**spoiler alert** I loved the first book so much, but as the series progressed, everything became a little tarnished for me.
One thing I loved about t**spoiler alert** I loved the first book so much, but as the series progressed, everything became a little tarnished for me.
One thing I loved about the first book was there was a legitimate reason that the people from Fourline needed the help of someone from another world, and it didn't seem to be rooted in some Special Destiny. Over the course of this book and the previous, it turned out that Nat was part of a Special Destiny.
Thematically, I am really uncomfortable with the Nala being pure villains that need to be exterminated. With the first book, there was at least the possibility of the Nala becoming more nuanced, but nope, they remain monsters that need to be exterminated like cancer. Or AIDS.
The series ended up being ridiculously heteronormative. And some of the romance was just unnecessary and felt almost aggressively heterosexual. Emilia spent 7 years imprisoned and tortured, and her brother thought she was dead. But instead of spending any time at all on her relationship with her brother Estos, we get this weird so-called "romance" with another character -- the brother of her dead husband -- who is possessive and grouchy and clingy, and I really don't see how he does anything positive for her mental or emotional well-being.
Then you have Estos and Annin. The king and the duozi -- a victim of the Nala loathed by most of the country due to a disinformation campaign by another villain. We barely get to see them interact -- Estos is barely a character, to be honest -- and then, at his coronation ceremony, he outs her as a duozi without talking to her about it first, telling the crowd "duozis are victims and not evil." An important sentiment to express, yeah, but why on earth would you do that to the woman you love without talking to her about it first? It's completely disrespectful.
Also, let's talk about how Emilia -- a female ruler and victim of a coup -- was like "I failed to protect Fourline and am giving power to my brother."
Let's talk about how Nat's boyfriend is the one to behead the Nalaide, her ultimate enemy.
This series is full of complex female characters, which is great. And Nat is certainly no passive damsel in distress. But even so, the structure of the narrative subtly reinforces the idea that men are the ones with power, that it's a man's world and women live in it. Straight cis women. No queers here. No explicit racial diversity, either; the whole thing drips with whiteness.
I can't say I understood the book at all, but once I got past the first chapter or so, that didn't really matter. The characters were compelling enougI can't say I understood the book at all, but once I got past the first chapter or so, that didn't really matter. The characters were compelling enough that I kept reading even though I didn't understand a single thing about the plot....more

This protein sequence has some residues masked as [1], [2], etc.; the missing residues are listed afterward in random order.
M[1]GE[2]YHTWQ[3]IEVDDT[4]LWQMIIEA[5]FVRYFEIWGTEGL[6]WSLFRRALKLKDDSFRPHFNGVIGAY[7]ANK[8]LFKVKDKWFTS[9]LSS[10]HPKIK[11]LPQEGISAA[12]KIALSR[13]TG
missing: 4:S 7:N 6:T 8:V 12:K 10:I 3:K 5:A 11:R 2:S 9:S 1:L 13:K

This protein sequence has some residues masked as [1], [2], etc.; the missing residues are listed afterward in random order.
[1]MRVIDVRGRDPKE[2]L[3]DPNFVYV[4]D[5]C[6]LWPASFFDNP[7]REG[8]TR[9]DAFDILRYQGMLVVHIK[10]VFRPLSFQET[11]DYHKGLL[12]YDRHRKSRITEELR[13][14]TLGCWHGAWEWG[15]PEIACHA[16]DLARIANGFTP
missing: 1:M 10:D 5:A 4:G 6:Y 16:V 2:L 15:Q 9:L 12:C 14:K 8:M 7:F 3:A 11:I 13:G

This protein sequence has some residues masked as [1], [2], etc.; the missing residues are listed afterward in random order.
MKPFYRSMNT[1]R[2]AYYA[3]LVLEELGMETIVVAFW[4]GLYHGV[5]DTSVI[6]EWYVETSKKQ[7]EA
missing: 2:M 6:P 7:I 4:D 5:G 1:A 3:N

A very compelling read, well-written with lots of twists and turns. Sad, though -- not a book to read when you want to feel like there's justice in thA very compelling read, well-written with lots of twists and turns. Sad, though -- not a book to read when you want to feel like there's justice in the world or you like seeing people be happy....more
**spoiler alert** This was a tough book to put down -- but in the end, I found it a little disappointing.
The plot twist at the end was basically ident**spoiler alert** This was a tough book to put down -- but in the end, I found it a little disappointing.
The plot twist at the end was basically identical to the twist at the end of the first book -- what seemed brilliant in Illuminae felt hackneyed here.
I'm glad that Ella, a brilliant character with severe physical disabilities, didn't actually die, but seeing several death scenes for her was still frustrating. In a world with decent disability representation, what's in this book would be just fine, but that's not the world we live in, so I found it rather problematic.
But the real source of my disappointment is the romance. It's the most stereotypical love triangle between Hot Smart Badass Girl, Bad Boy With Heart of Gold, and Hot Boyfriend Who Is Secretly Awful. It's pretty much every possible bad YA cliche. The only reason I didn't suspect Hot Boyfriend of being Awful is that the previous book hadn't indulged in this kind of cliched romantic bullshit; I expected the same genuine emotion and realism that Kady and Ezra's relationship had. If I'd known I was reading Cliched YA Bullshit, I would have seen it coming from page 1.
And since I absolutely hated the romantic plot lines, all it did was serve to remind me that there hasn't been a single queer character in the series, as far as I recall. Considering that the books have done a relatively solid job with racial and gender representation, this kind of surprises me. Also annoys me.
My hatred of the romance doesn't mean I hated the individual characters. I found Hanna very compelling, Nik entertaining, and Jaz's emotional arc interesting.
But I am not blown away like I was in book one. I'm definitely going to buy the next book to complete my set, but this book doesn't leave me as excited for it as I felt after finishing book one. ...more
I really enjoyed this. There was a genuine believable reason for the MC to be dragged into a rebellion in another world; the relationships and charactI really enjoyed this. There was a genuine believable reason for the MC to be dragged into a rebellion in another world; the relationships and character dynamics were all believable and compelling. The ending seemed a little abrupt, and representation was a bit of an issue....more